Excellent thanks guys - I think the milk is getting far too hot as it takes so long to get the foam going, ok I started off with the jug at a slight angle sounds like I need to increase somewhat - what about steam pressure tun the tap all full on on just enough to get things going - I find things are too hot by the time things start happening so not sure.

    Anyone got pics on how to hold the jug and position of the tip ?

    Aaprt from that kind of enjoying the journey into good coffee making - well still tastes better than some places I can think of

  16. #16
    Sleep is overrated Thundergod's Avatar
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    Re: Buying my first kit

    Steam should be on or off.
    No in betweens.

    Do some practice with water in the jug instead of milk so you can get the hang of creating a swirling / whirlpool effect.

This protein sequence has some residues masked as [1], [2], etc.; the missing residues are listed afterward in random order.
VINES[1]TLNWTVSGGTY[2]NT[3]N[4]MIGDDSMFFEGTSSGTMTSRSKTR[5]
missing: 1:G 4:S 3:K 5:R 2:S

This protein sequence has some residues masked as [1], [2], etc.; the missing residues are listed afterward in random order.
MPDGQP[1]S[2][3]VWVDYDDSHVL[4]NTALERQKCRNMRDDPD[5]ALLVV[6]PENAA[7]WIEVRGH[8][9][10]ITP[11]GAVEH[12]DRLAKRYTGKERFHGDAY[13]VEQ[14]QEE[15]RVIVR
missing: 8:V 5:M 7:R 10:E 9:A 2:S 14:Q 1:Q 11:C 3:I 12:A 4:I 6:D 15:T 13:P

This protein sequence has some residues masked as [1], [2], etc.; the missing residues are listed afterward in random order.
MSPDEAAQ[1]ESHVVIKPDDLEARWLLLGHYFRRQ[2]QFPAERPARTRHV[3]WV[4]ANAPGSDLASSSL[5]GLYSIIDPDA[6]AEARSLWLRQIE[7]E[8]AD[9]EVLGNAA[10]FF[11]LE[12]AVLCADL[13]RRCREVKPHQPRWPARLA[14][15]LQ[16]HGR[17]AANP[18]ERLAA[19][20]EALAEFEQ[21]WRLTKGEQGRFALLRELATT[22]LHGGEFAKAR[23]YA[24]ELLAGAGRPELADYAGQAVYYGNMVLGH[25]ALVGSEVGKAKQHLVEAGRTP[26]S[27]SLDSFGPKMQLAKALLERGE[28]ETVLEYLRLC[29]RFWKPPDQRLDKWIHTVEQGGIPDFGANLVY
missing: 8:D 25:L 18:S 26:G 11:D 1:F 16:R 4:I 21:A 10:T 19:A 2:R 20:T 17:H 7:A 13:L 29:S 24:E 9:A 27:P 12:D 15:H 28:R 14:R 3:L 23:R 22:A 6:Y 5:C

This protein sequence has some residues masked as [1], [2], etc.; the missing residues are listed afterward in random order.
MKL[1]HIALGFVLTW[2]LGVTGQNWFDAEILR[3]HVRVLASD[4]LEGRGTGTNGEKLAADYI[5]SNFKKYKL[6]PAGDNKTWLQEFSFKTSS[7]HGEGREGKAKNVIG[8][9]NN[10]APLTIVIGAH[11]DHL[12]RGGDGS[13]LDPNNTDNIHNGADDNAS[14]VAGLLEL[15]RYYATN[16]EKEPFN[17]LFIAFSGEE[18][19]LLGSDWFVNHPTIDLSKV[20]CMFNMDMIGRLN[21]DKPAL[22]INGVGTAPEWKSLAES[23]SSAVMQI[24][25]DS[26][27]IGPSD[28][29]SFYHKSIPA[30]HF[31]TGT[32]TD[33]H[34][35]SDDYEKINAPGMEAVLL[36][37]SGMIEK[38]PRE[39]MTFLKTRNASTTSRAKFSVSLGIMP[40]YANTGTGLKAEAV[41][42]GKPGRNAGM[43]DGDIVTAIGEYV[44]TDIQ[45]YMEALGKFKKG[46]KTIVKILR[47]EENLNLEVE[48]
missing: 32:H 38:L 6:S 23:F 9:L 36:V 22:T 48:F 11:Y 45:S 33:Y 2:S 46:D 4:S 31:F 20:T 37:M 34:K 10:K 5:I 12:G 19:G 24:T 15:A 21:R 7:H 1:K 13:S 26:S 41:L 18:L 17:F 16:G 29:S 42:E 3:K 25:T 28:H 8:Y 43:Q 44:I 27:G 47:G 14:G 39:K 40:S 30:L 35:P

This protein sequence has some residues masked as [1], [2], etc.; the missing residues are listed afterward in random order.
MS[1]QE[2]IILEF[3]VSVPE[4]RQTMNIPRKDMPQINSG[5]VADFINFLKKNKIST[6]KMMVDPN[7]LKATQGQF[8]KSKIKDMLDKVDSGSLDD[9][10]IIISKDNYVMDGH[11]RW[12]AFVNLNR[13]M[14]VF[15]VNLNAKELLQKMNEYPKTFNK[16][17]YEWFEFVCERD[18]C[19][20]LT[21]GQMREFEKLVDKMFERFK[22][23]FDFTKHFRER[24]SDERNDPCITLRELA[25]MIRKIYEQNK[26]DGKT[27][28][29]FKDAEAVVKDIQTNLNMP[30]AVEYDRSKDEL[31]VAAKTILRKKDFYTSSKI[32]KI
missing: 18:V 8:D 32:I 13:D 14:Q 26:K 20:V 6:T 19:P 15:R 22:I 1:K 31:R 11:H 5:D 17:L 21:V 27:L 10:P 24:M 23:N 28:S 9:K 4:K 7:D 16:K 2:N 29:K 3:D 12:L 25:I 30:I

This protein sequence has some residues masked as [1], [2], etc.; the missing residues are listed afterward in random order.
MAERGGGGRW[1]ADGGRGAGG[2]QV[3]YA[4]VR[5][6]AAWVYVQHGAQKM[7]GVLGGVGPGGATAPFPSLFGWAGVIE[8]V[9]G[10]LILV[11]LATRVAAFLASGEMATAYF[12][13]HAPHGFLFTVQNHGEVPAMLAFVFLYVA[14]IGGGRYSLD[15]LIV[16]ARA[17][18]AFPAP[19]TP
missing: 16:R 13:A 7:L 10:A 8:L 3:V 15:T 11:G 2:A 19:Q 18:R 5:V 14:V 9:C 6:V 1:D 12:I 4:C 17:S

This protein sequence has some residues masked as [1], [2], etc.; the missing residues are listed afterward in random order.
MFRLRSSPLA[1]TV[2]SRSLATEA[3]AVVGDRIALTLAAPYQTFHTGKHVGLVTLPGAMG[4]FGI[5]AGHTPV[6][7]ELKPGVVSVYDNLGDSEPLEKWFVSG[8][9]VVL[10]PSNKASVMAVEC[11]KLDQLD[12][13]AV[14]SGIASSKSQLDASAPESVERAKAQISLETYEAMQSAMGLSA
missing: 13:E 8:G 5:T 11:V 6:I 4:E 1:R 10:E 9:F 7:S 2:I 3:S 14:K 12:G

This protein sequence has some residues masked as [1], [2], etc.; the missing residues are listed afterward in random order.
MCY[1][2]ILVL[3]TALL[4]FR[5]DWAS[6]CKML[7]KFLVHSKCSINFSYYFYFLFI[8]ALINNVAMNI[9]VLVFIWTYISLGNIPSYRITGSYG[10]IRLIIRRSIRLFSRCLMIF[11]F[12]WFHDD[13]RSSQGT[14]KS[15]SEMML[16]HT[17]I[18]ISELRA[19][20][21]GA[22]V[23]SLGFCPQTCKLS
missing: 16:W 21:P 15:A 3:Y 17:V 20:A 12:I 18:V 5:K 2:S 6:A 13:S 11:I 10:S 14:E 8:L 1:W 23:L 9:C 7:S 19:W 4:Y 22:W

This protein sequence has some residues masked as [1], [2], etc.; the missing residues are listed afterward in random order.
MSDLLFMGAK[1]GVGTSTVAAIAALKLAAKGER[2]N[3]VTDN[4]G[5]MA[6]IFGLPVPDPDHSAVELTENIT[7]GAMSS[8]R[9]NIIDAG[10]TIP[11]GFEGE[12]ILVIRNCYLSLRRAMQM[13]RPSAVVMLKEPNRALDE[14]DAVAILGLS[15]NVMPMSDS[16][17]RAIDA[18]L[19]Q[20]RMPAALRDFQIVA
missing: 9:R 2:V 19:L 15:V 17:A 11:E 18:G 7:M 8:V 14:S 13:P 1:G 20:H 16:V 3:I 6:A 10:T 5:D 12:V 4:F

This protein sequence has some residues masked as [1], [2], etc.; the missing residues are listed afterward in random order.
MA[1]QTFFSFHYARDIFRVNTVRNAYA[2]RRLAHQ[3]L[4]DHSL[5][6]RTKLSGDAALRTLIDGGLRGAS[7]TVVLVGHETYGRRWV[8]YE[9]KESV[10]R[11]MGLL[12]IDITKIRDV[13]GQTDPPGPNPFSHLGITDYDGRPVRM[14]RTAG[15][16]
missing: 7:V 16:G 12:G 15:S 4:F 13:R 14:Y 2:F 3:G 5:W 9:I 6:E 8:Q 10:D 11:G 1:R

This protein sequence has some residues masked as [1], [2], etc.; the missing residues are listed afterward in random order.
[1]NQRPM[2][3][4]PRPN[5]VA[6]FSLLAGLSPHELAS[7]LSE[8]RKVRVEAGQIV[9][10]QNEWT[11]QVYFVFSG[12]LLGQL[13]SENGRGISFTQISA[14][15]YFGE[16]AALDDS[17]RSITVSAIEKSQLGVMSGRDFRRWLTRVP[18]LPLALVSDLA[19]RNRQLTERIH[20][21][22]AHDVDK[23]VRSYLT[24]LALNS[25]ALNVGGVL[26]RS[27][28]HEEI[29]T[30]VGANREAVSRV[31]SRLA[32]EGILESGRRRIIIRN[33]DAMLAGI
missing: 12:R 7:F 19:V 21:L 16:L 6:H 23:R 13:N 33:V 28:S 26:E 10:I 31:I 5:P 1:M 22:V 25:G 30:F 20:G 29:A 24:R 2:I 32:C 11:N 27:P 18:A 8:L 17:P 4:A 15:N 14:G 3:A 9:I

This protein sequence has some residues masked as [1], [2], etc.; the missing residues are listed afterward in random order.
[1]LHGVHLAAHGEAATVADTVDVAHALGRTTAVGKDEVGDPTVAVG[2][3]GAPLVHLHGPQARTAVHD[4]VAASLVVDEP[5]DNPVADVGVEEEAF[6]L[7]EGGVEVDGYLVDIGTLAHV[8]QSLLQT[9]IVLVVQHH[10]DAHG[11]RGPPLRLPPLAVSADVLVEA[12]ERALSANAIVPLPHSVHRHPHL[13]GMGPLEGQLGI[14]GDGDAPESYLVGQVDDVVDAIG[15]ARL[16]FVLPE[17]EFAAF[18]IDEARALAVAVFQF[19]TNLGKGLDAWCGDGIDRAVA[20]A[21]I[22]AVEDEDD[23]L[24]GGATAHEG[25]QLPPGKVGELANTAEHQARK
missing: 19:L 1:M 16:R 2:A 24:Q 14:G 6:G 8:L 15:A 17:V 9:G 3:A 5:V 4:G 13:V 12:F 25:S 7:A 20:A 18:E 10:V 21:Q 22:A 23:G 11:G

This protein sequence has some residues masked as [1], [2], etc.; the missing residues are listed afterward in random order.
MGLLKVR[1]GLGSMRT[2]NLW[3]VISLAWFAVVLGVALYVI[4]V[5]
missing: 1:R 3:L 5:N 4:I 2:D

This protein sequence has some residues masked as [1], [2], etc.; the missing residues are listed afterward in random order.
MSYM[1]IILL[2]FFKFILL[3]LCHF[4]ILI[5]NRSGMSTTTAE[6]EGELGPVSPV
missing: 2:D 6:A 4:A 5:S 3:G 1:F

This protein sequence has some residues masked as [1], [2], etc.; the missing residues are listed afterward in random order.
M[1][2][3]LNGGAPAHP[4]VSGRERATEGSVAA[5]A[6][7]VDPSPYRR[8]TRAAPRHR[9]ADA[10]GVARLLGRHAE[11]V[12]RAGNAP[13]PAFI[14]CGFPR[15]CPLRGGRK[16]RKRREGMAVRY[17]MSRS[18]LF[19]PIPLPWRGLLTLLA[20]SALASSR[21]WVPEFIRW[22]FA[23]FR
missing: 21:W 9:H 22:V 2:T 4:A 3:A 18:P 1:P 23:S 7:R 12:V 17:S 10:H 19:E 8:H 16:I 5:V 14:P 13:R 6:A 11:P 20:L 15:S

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    Re: Buying my first kit

    Forgot to ask - there is a mod for to take the tip off the silvia Steamer nozzle for the gaggia - will this do any good for the actual silvia machine - I did take it off but not tried on milk - although the water experiment was interesting - very bubbly.

    Decided to take a break when things with the coffee went south - coffee was to slow, grind was way off from previous today by about 5 clicks or so - although been in the fridge all night so could of been that.

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    Re: Buying my first kit

    Quote Originally Posted by scollops link=1166662628/0#14 date=1166859367
    Anyone got pics on how to hold the jug and position of the tip ?
    Heres a quick photo. The angle is limited by the base hitting the side of the Silvia and the rim catching on the bend in the wand. Hopefully this may give you an idea and a place to start. The angle tends to change as I react to depth of the milk changing and the motion in the jug.